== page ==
DID YOU READ

Exclusive download: Petra Haden “Superman Theme”

121312_petra_haden

Posted by on

When Petra Haden goes to the movies, she leaves doing a cappella renditions of the soundtrack theme songs. If you’re craving something invigorating, and a little old school, after all those “Man of Steel” trailers with the obligatory, overly grandiose, ubiquitous score — then we have just the thing!

Haden’s whimsical treatment of the classic Superman theme could not have come at a better time. Grab that below and watch the mind blowing visuals to go along with it (3D glasses might make you feel like you’re wearing red and blue spandex all over).


[Download no longer available, stream it here and go buy the album!]

“Petra Goes To The Movies” is out this January 22nd on Anti- with a cappella covers of films such as “Rebel Without A Cause,” “Taxi Driver,” and “Psycho.” Haden also sings that amazing song from Tootsie, “It Might Be You,” which should have you hugging hubby real fast, or going out to look for one with it playing in your head.


We know you mimic movie soundtracks with your voice too, let us know your favorites in the comments below or on Twitter or Facebook!

Danzig-Portlandia-604-web

Face Melting Cameos

The 10 Most Metal Pop Culture Cameos

Glenn Danzig drops by Portlandia tonight at 10P on IFC.

Posted by on

Glenn Danzig rocks harder than granite. In his 60 years, he’s mastered punk with The Misfits, slayed metal with the eponymous Danzig, and generally melted faces with the force of his voice. And thanks to Fred and Carrie, he’s now stopping by tonight’s brand new Portlandia so we can finally get to see what “Evil Elvis” is like when he hits the beach. To celebrate his appearance, we put together our favorite metal moments from pop culture, from the sublime to the absurd.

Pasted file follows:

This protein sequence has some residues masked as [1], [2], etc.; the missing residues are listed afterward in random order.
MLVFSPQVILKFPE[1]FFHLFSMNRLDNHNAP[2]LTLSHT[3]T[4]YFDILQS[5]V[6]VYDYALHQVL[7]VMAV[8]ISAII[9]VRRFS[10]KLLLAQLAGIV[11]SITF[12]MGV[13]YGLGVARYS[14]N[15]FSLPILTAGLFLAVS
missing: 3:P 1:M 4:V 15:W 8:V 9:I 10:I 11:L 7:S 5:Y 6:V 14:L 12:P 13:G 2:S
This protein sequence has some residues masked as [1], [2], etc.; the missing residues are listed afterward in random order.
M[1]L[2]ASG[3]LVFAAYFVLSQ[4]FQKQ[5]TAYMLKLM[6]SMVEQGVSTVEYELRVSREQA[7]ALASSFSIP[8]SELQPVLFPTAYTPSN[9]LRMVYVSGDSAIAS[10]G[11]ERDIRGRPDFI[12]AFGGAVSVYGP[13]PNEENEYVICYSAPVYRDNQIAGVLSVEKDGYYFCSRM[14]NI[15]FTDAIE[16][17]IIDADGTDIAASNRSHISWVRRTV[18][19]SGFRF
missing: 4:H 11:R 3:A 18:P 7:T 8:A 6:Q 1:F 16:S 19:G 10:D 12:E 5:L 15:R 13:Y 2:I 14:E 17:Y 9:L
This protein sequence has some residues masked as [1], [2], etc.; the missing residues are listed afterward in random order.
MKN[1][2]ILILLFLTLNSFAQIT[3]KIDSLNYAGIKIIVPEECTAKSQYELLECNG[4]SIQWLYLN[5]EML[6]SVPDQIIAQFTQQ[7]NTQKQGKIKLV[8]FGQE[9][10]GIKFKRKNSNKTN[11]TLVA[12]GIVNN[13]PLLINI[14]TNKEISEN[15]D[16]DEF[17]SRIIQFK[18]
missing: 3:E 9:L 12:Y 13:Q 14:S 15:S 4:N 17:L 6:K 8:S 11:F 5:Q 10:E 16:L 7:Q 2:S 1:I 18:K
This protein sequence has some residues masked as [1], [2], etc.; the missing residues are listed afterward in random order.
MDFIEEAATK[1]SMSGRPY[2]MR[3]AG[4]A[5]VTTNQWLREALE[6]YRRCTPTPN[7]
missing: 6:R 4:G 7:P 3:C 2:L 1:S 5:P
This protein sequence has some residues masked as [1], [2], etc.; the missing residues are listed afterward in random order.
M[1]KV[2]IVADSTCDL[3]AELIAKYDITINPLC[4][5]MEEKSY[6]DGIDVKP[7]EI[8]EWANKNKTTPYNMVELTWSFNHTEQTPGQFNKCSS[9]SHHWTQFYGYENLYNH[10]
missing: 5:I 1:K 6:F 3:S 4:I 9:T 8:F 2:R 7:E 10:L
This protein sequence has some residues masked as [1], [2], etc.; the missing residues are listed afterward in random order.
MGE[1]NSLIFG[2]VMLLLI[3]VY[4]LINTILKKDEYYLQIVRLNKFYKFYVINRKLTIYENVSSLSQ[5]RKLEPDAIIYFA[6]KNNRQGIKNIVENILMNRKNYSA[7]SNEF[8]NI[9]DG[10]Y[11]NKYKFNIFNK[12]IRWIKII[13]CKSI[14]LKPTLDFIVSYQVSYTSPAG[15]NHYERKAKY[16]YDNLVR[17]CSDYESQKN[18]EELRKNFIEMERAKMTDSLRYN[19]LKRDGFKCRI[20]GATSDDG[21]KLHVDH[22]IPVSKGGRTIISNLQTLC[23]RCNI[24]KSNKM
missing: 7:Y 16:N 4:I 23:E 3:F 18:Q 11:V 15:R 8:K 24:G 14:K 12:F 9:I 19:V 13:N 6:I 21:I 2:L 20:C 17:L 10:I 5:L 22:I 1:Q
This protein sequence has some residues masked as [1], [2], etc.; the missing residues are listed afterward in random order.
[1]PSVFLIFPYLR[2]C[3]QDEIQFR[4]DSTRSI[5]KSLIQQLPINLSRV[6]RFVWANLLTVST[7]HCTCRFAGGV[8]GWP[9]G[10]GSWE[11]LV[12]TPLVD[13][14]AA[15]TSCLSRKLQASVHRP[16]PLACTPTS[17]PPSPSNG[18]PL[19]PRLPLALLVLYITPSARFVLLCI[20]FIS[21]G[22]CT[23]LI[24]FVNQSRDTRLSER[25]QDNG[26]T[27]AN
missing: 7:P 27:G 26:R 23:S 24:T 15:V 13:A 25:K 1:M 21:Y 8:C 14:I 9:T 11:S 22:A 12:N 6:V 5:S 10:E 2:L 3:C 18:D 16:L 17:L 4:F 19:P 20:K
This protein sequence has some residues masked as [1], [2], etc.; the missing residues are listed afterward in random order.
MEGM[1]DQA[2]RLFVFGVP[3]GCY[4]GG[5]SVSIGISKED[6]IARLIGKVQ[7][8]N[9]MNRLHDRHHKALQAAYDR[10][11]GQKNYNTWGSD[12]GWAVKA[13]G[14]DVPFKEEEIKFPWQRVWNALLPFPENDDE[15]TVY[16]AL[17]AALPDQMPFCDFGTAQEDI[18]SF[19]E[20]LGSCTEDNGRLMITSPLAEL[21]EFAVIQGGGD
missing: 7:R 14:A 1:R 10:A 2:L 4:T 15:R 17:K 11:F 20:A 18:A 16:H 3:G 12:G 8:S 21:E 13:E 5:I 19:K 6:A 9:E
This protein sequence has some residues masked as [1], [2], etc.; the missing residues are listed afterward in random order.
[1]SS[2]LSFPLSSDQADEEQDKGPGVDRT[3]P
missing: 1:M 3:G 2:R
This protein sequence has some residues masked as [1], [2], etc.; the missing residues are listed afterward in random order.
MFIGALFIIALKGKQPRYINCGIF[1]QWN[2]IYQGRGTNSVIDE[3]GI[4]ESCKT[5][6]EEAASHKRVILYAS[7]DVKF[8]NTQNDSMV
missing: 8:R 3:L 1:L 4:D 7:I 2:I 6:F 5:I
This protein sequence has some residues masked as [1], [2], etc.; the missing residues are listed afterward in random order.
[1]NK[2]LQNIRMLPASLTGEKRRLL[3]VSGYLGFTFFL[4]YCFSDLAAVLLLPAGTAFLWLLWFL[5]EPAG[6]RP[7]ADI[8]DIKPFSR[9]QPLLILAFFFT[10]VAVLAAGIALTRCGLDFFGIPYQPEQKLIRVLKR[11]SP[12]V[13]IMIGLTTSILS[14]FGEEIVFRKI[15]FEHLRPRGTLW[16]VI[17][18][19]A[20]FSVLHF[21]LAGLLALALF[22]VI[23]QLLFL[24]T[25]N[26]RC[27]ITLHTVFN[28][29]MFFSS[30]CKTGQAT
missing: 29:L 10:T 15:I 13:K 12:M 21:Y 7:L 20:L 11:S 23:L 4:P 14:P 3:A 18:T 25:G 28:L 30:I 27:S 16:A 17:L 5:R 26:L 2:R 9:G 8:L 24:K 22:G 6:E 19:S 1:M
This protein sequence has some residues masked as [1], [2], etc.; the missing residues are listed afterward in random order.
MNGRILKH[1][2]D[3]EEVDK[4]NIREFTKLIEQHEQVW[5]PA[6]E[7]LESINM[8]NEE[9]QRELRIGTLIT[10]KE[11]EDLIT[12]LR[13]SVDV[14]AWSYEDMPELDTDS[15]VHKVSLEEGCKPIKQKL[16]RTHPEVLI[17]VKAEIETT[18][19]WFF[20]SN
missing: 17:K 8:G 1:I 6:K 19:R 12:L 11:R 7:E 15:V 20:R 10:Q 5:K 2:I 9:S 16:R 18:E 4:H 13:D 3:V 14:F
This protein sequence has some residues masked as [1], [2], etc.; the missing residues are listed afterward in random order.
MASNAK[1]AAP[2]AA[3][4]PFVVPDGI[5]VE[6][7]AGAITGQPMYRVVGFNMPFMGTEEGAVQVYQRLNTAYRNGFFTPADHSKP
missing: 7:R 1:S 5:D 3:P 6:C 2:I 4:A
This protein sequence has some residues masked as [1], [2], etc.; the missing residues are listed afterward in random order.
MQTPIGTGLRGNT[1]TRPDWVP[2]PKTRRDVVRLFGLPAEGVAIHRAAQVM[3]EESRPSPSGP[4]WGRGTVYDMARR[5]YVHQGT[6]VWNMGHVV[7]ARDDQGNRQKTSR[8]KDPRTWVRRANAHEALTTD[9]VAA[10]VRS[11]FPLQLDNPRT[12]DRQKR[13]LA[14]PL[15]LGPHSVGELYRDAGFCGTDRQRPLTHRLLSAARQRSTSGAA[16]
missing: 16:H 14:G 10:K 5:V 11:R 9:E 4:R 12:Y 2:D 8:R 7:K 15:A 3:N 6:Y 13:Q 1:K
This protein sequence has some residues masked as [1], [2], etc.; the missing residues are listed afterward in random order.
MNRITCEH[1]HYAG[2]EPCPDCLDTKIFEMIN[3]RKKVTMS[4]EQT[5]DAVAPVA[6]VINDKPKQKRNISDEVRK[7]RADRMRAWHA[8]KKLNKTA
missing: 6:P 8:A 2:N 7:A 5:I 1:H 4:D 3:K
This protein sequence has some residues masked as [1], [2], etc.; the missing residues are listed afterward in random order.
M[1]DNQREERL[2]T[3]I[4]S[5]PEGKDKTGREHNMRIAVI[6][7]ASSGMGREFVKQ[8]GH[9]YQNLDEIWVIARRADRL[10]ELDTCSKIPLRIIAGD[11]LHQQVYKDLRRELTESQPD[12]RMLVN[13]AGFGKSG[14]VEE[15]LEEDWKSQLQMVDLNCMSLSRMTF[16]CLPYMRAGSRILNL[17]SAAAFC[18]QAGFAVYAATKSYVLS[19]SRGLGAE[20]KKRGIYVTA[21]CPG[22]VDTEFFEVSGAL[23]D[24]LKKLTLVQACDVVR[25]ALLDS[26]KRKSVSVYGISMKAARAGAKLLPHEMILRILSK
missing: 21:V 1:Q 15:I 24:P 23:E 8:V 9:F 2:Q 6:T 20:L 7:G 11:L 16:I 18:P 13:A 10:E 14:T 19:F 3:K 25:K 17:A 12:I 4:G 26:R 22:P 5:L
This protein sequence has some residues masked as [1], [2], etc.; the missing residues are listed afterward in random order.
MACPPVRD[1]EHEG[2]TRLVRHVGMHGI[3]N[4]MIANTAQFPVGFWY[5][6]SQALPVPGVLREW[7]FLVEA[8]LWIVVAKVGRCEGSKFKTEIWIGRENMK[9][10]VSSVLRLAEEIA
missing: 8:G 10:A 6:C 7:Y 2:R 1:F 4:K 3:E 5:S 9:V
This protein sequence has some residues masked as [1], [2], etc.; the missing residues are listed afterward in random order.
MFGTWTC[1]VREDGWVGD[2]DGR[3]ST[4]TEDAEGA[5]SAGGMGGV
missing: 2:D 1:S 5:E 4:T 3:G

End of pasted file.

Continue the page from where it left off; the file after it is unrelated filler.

10. Cannibal Corpse meets Ace Ventura

Back in the ’90s,  Cannibal Corpse was just a small time band from Upstate New York, plying their death metal wares wherever they could find a crowd, when a call from Jim Carry transformed their lives. Turns out the actor was a fan, and wanted them for a cameo in his new movie, Ace Ventura: Pet Detective. The band had a European tour coming up, and were wary of being made fun of, so they turned it down. Thankfully, the rubber-faced In Living Color vet wouldn’t take no for an answer, proving that you don’t need to have a lot of fans, just the right ones.


9. AC/DC in Private Parts

Howard Stern’s autobiographical film, based on his book of the same name, followed his rise in the world of radio and pop culture. For a man surrounded by naked ladies and adoring fans, it’s hard to track the exact moment he made it. But rocking out with AC/DC in the middle of Central Park, as throngs of fans clamor to get a piece of you, seems like it comes pretty close. You can actually see Stern go from hit host to radio god in this clip, as “You Shook Me All Night Long” blasts in the background.


8. Judas Priest meets The Simpsons

When you want to blast a bunch of peace-loving hippies out on their asses, you’re going to need some death metal. At least, that’s what the folks at The Simpsons thought when they set up this cameo from the metal gods. Unfortunately, thanks to a hearty online backlash, the writers of the classic series were soon informed that Judas Priest, while many things, are not in fact “death metal.” This led to the most Simpson-esque apology ever. Rock on, Bartman. Rock on.